• The annual exclusion for gifts increased to $15,000, an increase of $1,000 from the exclusion for tax year 2017.

Retirement plans (401K, 403(b), 457 plans etc)

  • The contribution limit for employees who participate in 401(k), 403(b), most 457 plans, and the federal government’s Thrift Savings Plan is increased by $500 from $18,000 to $18,500. See this article for more detailsand year over year changes.
  • The catch-up contribution limit for employees aged 50 and over who participate in 401(k), 403(b), most 457 plans and the federal government’s Thrift Savings Plan remains unchanged at $6,000.
  • The limitation for defined contribution plans is increased from $54,000 to $55,000.
  • The annual compensation limit is increased from $270,000 to $275,000.

Traditional IRA phase-out income ranges for 2018 were also increased (see 2017 levels), which allows more tax payers to claim IRA deductions if they earn below these levels:

  • For single taxpayers covered by a workplace retirement plan, the phase-out range is $63,000 to $73,000, up from $62,000 to $72,000.
  • For married couples filing jointly, where the spouse making the IRA contribution is covered by a workplace retirement plan, the phase-out range is $101,000 to $121,000, up from $99,000 to $119,000.
  • For an IRA contributor who is not covered by a workplace retirement plan and is married to someone who is covered, the deduction is phased out if the couple’s income is between $189,000 and $199,000, up from $186,000 and $196,000.
  • For a married individual filing a separate return who is covered by a workplace retirement plan, the phase-out range is not subject to an annual cost-of-living adjustment and remains $0 to $10,000.

The 2018 income phase-out range for taxpayers making contributions to a Roth IRA is $120,000 to $135,000 for singles and heads of household, up from $118,000 to $133,000. For married couples filing jointly, the income phase-out range is $189,000 to $199,000, up from $186,000 to $196,000. The phase-out range for a married individual filing a separate return who makes contributions to a Roth IRA is not subject to an annual cost-of-living adjustment and remains $0 to $10,000.

The limit on tax deductible annual contributions to an IRA remains unchanged at $5,500. The additional catch-up contribution limit for individuals aged 50 and over is not subject to an annual cost-of-living adjustment and remains $1,000.

The income limit for the Saver’s Credit (also known as the Retirement Savings Contributions Credit) for low- and moderate-income workers is $63,000 for married couples filing jointly, up from $62,000; $47,250 for heads of household, up from $46,500; and $31,500 for singles and married individuals filing separately, up from $31,000.

The compensation amount regarding simplified employee pensions (SEPs) remains unchanged at $600, while the limitation regarding SIMPLE retirement accounts remains unchanged at $12,500.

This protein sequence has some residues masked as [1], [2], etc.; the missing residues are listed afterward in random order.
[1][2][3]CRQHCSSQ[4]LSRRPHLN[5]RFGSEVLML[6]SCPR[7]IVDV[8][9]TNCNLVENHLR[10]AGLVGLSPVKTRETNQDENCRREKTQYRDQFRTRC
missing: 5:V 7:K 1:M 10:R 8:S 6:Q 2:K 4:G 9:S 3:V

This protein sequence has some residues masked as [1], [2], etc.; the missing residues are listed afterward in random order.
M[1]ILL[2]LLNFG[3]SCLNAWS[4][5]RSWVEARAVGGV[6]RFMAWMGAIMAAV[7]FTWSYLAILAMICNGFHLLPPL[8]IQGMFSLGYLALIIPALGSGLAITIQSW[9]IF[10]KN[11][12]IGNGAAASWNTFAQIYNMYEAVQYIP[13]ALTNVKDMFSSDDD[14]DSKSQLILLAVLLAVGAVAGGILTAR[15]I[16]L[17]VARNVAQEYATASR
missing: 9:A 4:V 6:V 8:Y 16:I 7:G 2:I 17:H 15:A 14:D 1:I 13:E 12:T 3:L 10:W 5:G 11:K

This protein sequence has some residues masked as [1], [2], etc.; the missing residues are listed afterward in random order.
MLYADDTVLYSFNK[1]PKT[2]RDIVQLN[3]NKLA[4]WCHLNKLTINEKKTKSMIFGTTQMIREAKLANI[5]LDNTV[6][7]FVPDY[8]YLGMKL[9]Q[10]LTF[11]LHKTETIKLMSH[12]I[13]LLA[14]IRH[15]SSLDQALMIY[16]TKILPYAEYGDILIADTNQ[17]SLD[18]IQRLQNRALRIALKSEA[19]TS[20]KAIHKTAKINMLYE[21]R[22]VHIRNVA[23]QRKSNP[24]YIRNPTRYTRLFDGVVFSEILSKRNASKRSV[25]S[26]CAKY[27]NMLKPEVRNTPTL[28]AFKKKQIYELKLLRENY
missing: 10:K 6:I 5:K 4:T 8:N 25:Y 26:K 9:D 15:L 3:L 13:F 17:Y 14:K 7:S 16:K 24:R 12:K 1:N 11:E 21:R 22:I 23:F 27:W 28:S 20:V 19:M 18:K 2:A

The dollar limitation concerning the definition of key employee in a top-heavy plan remains unchanged at $175,000. while the limitation used in the definition of highly compensated employee remains unchanged at $120,000

All the above date is based on current IRS guidelines and does not factor in any potential Trump related tax reforms.

FRANCHISE TAX BOARD - TAX NEWS

Published On: 15th Jan, 2018

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2017 Tax Return Deadlines

Published On: 15th Jan, 2018

Tax Day DateType of Income Tax ReturnFiling Deadline/Due Date Description

April 17*, 2018

*This is NOT a typo. Why is Tax Day April 17?

2017 Federal Tax Return

Tax Day for Tax Year 2017 - Filing deadline and due date for Federal Income Tax Returns. Prepare and efile your 2017 tax return from early January-October 15, 2018 on efile.com. Start Your Federal Tax Return

State Tax Return Deadlines 2017 State Tax Return Due dates for State Income Tax Returns vary by state. Prepare your 2017 state return from early January-October 15, 2018 with your Federal Return on efile.com.
Start Your State Tax Return

April 17*, 2018

*This is NOT a typo. Why is Tax Day April 17?

2017 Federal Tax Extension Due date for Tax Extensions for 2017 Federal Income Tax Returns.  You can start preparing and efiling Your Extension mid-March 2018 on efile.com. 
More Information About Tax Extensions
State Extension Deadlines 2017 State Tax Extension Due dates for State Income Tax Extensions vary by state.
October 15, 2018 2017 Federal Tax Return

Last day to efile a 2017 Federal Income Tax Return for Tax Extension filers. Prepare and efile your 2017 tax return from early January-October 15, 2018 on efile.com. 

Start Your Federal Tax Return

April 15, 2021 2017 Tax Amendment You can file an Amended Return to pay taxes due anytime, but you generally have a deadline of 3 years from the original due date to claim a tax refund.
Start Amended Tax Return
No Deadline Previous Year Tax Returns You can file a Tax Return for a previous tax year anytime, but you can only claim a refund within 3 years of the original tax deadline. They can only be prepared and filed via mail. 
Start Previous Year Tax Return
State Tax Deadlines All State Tax Deadlines View State Tax Return and Tax Extension Deadlines for All States